Stones for Advent – small winter gems of writing

Looking down the croft and across the loch to Trotternish ridge

As I mentioned here on Nov 26th, I’ll be taking part in Writing Our Way Home’s  river of stones writing month in January. It was something I very much enjoyed doing last January and I’m looking forward to it.

But aside from that, I’ve also decided to do a collection of Advent stones and I’m publishing them daily on Twitter. I’m also going to post them here a week or so at a time. I may alter them slightly for the blog versions as I don’t have to be restricted to 140 characters but they’ll be mostly the same in both places. They won’t be of a particularly religious nature – although various festivals of light may be implied/referred to, but, I hope, they convey some of the sense of anticipation, of wonder, of light overcoming dark that a northern December inevitably brings. The ‘stones’ are meant to be a written record of a moment of stillness and observation – of mindfulness – experienced on that day.

So here goes – below are days 1 to 6 of my Advent stones. They can also be seen daily on Twitter with the hashtag #smallstone.

winter garden

One: Sun just up. Air crackles cold. A V-skein of greylags pass above, backed by the snow-topped Cuillin. Ravens line a roof ridge cawing complaints to the gannets opposite.

Two: Robin hopped in front of me on the hail-strewn pavement. I looked him in the eye, spirits lifted. Cheery wee bird.

Three: A Christmas baby. A scan of her in her liquid world. I anticipate my granddaughter’s birth – impatient to meet my little stranger.

Four: My  Magnificat – Love and loss; labour and rest; friends foes; ease challenge; children elders; sickness health; home and travel; want and plenty. A rich life lived and wisdom gained. Why me? Why not? Who knows? But I am grateful.

Five: Clouds, like smoke from a volcano, emerge from the top of Fingal’s Seat. Slats of light behind the hill. All that remains of the day.

Six: No fear of falling. No sense of a chill. Embracing the novelty, the season, the joy in the moment. Children and snow.


The sky falls on Skye

Strange noises in the night – like a sliding door opening and closing – turned out to be snow avalanching off the roof. We awoke to our most substantial fall so far this winter. Six to ten inches depending where you place your wellies.  The track has been ploughed, but a wall of snow means the car is trapped. We’re officially snowed in. I took some photos around the garden. I hope you enjoy them.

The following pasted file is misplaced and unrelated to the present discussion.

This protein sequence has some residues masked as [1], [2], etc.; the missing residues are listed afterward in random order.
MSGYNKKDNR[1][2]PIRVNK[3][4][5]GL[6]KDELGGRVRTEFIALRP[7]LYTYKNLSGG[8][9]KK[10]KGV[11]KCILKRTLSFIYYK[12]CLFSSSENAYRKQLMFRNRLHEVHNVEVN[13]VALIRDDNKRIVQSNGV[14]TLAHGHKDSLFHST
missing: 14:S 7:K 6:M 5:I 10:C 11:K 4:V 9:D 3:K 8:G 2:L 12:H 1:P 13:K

Time Out and a good use for the CSR…

On the cliffs at Flamborough

October Holidays

I’m a lucky girl. I get two weeks half-term break from school in October. This is my second week of leisure and I’m loving the time off.

For the first week me and the husband went to Yorkshire and stayed in a holiday cottage in the Wolds. We stayed in a wee place called Helperthorpe  just on the southern edge of the North Yorkshire Moors. Yorkshire is one of my favourite areas south of the border. It’s so refreshing to spend time in a totally different landscape from the one you’re used to. Yes, even a beautiful place like Skye just becomes normal when you live here.

York Castle - Clifford's Tower

We had trips to Filey, Scarborough, Whitby and Bridlington – all lovely old-fashioned seaside towns. We also went to Flamborough Head – spectacular but must have the grimmest public toilets in the universe! – and to the RSPB reserve at Bempton – where we saw a stoat in a crack on the cliff face as well as lots of seabirds. One of the highlights was a visit to York and a fish and chip lunch at Betty’s Tearooms – delicious! Husband was in his element visiting the steam railway at Goathland in the village where the TV series ‘Heartbeat’ was filmed.

Steam train at Goathland

And I loved the old advertisements on the station walls – see below –

Cigarette ad at the station


Ah -the good old days - when smoking was good for you!

It was the husband’s birthday while we were away and I took him out for a meal at the Bluebell Inn in Weaverthorpe – (within walking distance of the cottage we were staying in –what a novelty for us!). He says it was one of the best meals he’s ever had – I must say it was scrumptious – and we had a lovely waitress who made the evening feel really special. yes there’s a food theme running through this holiday!

The Bluebell Inn

Now we’re back home and I’m getting some writing done – both on the novel and on the blog. And after nice quality time with the husband, it’s good to also have quality time to write. Last term at school was so exhausting that the writing had all but stopped.

I’ve prepared lots of posts for the blog – to post over the coming weeks – you’ve been warned! And I’ve also begun to make – slow – progress with the novel once more.

I’m not a huge fan of winter – or at least of the 60 mile drive to school in the winter – but I do like the long dark evenings and wild weather if I’m indoors and can be at my desk writing – without feeling guilty about the neglected garden or that I should be out walking.

There’s already snow on the high ground and more migrating greylag geese join the natives on the croft fields each day – and the swifts have gone. The deer are back on lower ground and liable to jump out onto the road anytime, anywhere. The loch is grey and turbulent; the night sky –spectacular. Yes, it’s time to tether all outdoor objects that can’t be put under cover – the first winter gale can’t be far off. Time, too, to put the survival kit in the boot of the car – just in case the car (or I) break down on the moor – where there’s no mobile signal and few passing motorists.

And once school goes back the children will be full of Halloween, bonfire night and whisper it – Christmas.

Keep warm – burn a copy of the Comprehensive Spending Review!